In January 2005 the world's largest airliner will power down the runway at Toulouse Blagnac airport and lift into the skies above the southern French city.

The A380 will be airborne, and at that moment the European civil aviation industry will at last be able to congratulate itself on having won equality with Boeing by fielding an airliner to rival the 747.

The design, development, manufacture and flight testing of this enormous flying machine is more than a massive engineering and industrial challenge. It also completes the Airbus product range and effectively marks the coming of age of the European group as a fully integrated company.

To date, the A380 has attracted 103 orders, 17 of which are for the cargo version. While recent sales have done little to inflate the orderbook, the confidence Airbus has in the programme is amply demonstrated by its commitment to produce four aircraft a month by the end of 2008 and provide capacity for double that number.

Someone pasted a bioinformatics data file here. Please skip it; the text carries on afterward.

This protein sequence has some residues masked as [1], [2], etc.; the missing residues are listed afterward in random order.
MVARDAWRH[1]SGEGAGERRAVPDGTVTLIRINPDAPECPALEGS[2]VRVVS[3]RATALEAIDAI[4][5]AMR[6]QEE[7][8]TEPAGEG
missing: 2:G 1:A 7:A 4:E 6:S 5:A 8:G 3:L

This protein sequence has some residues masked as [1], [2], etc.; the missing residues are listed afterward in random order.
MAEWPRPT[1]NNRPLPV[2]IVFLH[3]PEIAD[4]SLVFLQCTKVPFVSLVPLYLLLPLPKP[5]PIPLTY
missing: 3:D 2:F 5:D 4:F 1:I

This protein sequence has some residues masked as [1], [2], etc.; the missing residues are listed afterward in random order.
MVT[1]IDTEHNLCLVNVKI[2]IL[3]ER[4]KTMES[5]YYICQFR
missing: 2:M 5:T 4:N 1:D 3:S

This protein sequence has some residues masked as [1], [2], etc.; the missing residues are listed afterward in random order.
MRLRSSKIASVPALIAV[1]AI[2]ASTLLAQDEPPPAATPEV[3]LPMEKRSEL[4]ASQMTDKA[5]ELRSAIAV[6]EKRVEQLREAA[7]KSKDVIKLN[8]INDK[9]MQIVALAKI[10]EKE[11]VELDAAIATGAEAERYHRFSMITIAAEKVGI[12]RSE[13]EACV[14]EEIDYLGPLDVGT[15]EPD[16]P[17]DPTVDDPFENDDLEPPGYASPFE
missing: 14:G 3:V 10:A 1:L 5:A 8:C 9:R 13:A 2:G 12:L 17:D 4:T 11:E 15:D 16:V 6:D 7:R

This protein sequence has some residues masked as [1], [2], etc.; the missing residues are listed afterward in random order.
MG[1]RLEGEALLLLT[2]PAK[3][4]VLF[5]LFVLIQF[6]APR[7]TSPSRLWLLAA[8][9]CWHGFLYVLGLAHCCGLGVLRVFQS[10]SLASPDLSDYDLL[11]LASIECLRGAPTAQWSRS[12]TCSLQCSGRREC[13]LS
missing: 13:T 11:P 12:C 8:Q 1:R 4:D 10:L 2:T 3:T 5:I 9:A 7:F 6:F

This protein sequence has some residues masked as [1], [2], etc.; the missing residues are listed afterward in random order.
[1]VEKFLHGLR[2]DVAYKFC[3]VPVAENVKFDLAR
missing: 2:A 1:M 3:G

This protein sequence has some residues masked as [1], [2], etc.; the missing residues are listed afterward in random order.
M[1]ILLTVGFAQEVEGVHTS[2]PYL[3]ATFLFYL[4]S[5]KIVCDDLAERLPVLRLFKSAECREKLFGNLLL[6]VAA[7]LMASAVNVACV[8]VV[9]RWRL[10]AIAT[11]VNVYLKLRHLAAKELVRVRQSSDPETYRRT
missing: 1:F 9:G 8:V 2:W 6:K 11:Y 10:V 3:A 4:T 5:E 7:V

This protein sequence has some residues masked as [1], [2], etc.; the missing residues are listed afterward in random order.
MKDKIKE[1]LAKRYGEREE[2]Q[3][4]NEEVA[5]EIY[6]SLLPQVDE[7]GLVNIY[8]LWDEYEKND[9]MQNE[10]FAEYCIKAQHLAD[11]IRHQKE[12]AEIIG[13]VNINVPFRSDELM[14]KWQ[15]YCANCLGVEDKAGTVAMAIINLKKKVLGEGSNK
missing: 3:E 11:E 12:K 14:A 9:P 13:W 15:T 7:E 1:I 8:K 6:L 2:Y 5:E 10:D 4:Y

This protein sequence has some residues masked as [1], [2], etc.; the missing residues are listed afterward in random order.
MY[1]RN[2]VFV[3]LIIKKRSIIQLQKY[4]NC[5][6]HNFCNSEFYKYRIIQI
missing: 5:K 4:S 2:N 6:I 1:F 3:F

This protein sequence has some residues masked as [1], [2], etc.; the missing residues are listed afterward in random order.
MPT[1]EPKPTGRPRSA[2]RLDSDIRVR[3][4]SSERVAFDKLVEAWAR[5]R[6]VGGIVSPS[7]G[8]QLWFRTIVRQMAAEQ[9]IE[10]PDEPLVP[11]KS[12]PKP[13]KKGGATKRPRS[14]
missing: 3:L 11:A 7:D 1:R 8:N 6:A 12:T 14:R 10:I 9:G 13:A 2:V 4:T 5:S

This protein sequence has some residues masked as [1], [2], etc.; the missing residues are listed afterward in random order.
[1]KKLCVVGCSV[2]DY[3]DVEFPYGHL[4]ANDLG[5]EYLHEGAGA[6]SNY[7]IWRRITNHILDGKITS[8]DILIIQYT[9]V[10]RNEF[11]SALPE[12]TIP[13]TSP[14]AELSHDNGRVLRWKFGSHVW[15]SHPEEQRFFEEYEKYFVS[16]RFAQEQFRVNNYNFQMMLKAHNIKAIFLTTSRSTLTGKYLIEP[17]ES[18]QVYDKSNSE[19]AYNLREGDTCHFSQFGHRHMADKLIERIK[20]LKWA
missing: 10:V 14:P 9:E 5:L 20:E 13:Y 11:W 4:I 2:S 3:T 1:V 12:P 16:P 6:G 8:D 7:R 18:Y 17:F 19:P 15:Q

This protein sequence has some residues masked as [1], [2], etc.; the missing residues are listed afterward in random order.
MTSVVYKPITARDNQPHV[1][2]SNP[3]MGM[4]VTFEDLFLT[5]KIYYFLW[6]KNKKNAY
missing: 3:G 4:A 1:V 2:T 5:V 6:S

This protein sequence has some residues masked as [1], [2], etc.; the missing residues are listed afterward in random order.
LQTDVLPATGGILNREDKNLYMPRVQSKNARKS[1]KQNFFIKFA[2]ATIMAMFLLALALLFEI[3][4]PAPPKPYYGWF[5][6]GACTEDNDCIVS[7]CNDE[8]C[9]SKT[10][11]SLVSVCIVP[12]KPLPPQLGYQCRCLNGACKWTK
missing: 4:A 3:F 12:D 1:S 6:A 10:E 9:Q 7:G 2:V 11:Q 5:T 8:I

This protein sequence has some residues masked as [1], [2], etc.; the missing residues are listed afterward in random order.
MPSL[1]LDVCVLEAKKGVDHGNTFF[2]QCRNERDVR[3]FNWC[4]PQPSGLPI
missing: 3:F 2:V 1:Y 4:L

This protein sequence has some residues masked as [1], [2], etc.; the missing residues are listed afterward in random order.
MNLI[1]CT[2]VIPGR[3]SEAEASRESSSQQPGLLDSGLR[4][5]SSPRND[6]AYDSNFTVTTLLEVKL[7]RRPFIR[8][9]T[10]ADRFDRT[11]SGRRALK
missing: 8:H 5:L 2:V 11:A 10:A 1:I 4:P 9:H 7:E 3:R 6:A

The creation of the new Airbus company out of the original national elements in 2001 had always been necessary for the birth of the $10.7 billion A380 programme. "We would have preferred to integrate Airbus before launching the A380, but thanks to the A380 we have integrated the company a lot quicker," says the programme's executive vice-president Charles Champion.

The fierce differences between Airbus and Boeing over market projections for the A380-size category continue to prevail. Airbus currently sees a market for almost 1,100 aircraft carrying 500 passengers or more, while Boeing sees a demand for just 334. Champion remains undaunted. "People want to travel and, at the end of the day, the A380 should allow airlines to be more protected from the effects of a crisis - particularly on the big hub-to-hub routes."

Champion says there are no signs of delays or anyone cancelling orders: "I have more problems finding slots today than openings." He adds that the A380 business case "contemplates the existence of a competitor". However, with or without a Boeing successor to its enduring 400-seat design, Champion sees the A380 "taking over a large segment of the 747-400 market and above".

In personal terms, Champion has no doubt as to the importance of the A380. " I would have regretted all my life not to have had this job."



Source: Flight International